I returned to Iraq in 2003, when the first scenario for a suggested political process was following the Afghanistan model. First, we would build the proper institutions of a modern state, then after four or five years, we would hold the first election. The big change came with the arrival of Paul Bremer. He decided to dissolve the army and allowed desperate crowds to rob state ministries and properties. The Americans also faced pressure from Shia parties to have the election sooner rather than later.

The first election was held on January 31, 2005. There were many faults, many of which have not been resolved with subsequent elections.

One of the major faults was to proceed without carrying out a population census. Until now, we don’t know the precise number of the population in each voting area. The government avoids carrying out a census because it doesn’t want announce the real numbers of Shia, Sunni, Kurds and other factions, lest it affect the power balance between the various parties and lists. The last proper census was held in 1987.

The lack of a truly independent judiciary that operates outside the influence of government is another flaw. When Mr Al Maliki lost the election of 2010, he changed the constitution so that if an electoral list won, it wouldn't automatically take power but instead had to wait until after the election when electoral blocks were formed. It was through this perverse reading of the poorly written constitution that Mr Al Maliki held onto power. When challenged, he threatened to fire the head of the supreme court from his post. A temporary measure to prevent such abuses of power from happening again might be to elect the head of the Supreme Court for life in order to quell the temptation to threaten judges by the government of the day.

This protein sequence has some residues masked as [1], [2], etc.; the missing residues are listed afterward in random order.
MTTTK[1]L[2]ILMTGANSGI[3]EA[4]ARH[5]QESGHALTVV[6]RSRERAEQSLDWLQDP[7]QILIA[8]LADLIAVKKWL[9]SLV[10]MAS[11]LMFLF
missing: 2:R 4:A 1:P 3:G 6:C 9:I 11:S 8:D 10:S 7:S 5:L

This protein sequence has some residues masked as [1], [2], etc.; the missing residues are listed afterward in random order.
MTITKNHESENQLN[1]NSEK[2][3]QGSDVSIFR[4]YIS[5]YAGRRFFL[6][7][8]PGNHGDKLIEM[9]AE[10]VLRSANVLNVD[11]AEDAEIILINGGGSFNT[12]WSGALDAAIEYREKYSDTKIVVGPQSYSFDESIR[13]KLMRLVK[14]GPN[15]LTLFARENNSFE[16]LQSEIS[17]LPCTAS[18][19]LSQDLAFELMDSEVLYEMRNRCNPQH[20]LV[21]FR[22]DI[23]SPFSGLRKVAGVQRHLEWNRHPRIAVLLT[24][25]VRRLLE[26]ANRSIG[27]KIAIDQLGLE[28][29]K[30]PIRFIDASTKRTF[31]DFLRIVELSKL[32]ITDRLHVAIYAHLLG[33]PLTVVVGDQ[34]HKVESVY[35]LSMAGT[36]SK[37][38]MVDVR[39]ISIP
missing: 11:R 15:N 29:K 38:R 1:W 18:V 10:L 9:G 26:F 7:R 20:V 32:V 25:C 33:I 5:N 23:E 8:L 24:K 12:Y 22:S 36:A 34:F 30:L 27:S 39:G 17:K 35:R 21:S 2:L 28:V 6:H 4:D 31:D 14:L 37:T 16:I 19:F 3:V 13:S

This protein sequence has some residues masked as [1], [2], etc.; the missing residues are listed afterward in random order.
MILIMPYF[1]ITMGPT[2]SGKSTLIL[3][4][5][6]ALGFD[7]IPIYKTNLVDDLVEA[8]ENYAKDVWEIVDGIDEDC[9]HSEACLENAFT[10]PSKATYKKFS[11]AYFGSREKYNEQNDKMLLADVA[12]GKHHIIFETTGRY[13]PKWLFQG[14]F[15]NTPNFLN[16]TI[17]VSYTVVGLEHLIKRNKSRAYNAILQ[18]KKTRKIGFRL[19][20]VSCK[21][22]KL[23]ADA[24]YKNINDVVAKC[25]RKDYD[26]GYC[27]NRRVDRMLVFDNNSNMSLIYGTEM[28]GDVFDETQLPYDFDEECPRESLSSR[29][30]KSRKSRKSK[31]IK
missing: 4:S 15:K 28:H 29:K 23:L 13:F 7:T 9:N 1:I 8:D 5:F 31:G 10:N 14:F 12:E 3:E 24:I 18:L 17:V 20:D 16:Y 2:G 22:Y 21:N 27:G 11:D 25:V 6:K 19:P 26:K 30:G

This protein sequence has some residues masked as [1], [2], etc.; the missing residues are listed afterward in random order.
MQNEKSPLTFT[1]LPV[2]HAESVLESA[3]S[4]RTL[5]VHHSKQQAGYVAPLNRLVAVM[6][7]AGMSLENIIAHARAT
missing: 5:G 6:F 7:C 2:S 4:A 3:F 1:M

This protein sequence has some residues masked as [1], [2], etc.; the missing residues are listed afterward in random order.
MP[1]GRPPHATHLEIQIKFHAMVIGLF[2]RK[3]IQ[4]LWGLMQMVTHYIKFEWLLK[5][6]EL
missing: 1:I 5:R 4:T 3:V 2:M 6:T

Iraq is considered a failed state. One of the features of a failed state is for militias to operate outside state control and the boundaries of the army, police and state security. The future government has to not only eliminate those non-state players but also to provide security for people who lack it. Many are forced to migrate from one area to another in search of better security.

Then there is the high unemployment rate in Iraq, particularly for young people. It is imperative to provide equality and job opportunities for all. A high proportion of university graduates are without work; many end up working as taxi drivers.

During the past 15 years, Iraqis have suffered from a lack of basic services. The new government must provide basic services such as health, education, drinking water and electricity. It has to improve poor neighbourhoods, which are overpopulated and provide the people living there with decent conditions.

Corruption in Iraq is endemic. It is vital for the new government to really tackle this issue by punishing those who profit from corruption, particularly those with high seats in government. The committee for anti-corruption has to be independent so that it can carry out its duty effectively.

The next government must also pay attention to the rights of women by ensuring they have equal rights and access to education.

One of the major new developments in the lead-up to the election has been the rise of voices calling for a boycott of the elections because they are seen as having failed to improve the lot of the average Iraqi over the past 15 years. Some lists, who are assured of getting their candidates elected, have called for the boycott to prevent other smaller lists from gaining votes. Yet it is easy to say: “What benefits have elections brought us?” without considering the long-term benefits. Disillusion with the democratic process is dangerous and can lay the ground for the emergence of a strongman and a return to dictatorship.

It will not be possible to create a functioning state without finding the right solutions to the country’s many problems. Otherwise further catastrophes will no doubt occur.

Saad Abdulrazzak Hussain is a researcher for the Iraq Studies institute in Beirut and a former member of parliament in Iraq